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    Blue arrows identify radiopacity which is a mucous retention cyst. Note relatively recent premolar extraction sites. Green arrow points to neurovascular canal. The red arrows point to the nasolabial fold. The thicker cheek tissue makes the area more radiopaque posterior to the line.
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    Maxillary Sinus. An air-filled cavity lined with mucous membrane. Communicates with nasal cavity through 3-6 mm opening below middle concha. Red arrows point to neurovascular canal containing superior alveolar vessels and nerves.
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    Sinus recess. Increased area of radiolucency caused by outpocketing (localized expansion) of sinus wall. If superimposed over roots, may mimic pathology.
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    Sinus septum. This septum is composed of folds of cortical bone that arise from the floor and walls of the maxillary sinus, extending several millimeters into the sinus. In rare cases, the septum completely divides the sinus into separate compartments.
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    Malar (zygomatic) process. U or j-shaped radiopacity, often superimposed over the roots of the molars, especially when using the bisecting-angle technique. The red arrows define the lower border of the zygomatic bone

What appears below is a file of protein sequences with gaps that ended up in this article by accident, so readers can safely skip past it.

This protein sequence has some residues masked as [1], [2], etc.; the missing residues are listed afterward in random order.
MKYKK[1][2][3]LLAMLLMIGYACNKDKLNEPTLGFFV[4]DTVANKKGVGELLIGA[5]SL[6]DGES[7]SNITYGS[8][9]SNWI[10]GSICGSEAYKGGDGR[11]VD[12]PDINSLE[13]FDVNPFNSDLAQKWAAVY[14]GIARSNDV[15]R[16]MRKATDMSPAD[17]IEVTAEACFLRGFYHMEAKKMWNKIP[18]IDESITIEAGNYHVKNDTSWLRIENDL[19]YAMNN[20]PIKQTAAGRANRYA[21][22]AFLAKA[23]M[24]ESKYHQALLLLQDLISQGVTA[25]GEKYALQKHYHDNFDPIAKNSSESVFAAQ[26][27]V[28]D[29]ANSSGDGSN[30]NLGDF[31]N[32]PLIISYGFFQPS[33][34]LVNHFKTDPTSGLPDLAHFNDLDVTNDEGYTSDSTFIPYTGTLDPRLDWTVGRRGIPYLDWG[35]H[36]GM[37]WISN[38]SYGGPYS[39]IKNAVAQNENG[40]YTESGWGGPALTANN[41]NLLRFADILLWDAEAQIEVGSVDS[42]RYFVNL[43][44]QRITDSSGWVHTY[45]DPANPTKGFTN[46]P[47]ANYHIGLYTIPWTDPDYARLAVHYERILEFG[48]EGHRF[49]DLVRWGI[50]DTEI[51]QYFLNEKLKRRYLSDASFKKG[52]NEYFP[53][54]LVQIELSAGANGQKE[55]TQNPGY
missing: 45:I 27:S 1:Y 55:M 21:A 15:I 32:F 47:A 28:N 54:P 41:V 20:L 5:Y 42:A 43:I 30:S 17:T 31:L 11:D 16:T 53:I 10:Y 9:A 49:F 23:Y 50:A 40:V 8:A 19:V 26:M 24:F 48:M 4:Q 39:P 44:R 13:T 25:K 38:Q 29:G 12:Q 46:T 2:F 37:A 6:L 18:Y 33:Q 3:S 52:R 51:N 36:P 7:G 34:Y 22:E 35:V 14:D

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    a = malar process, b = sinus recess, c = sinus septum, d = maxillary sinus
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    The red arrow identifies the lateral fossa. The pink arrow points to CPP (chronic periapical periodontitis = abscess, granuloma, etc.).
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    The maxillary sinus surrounds the root of the canine, which may be misinterpreted as pathology. The white arrows(right) indicate the floor of the nasal fossa. The maxillary sinus (red arrows) has pneumatized between the 2nd premolar and first molar
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    Soft Tissue of the nose Red arrows point to nasolabial fold. Also note the inverted Y.
Card Set
Intraoral 2 Radiology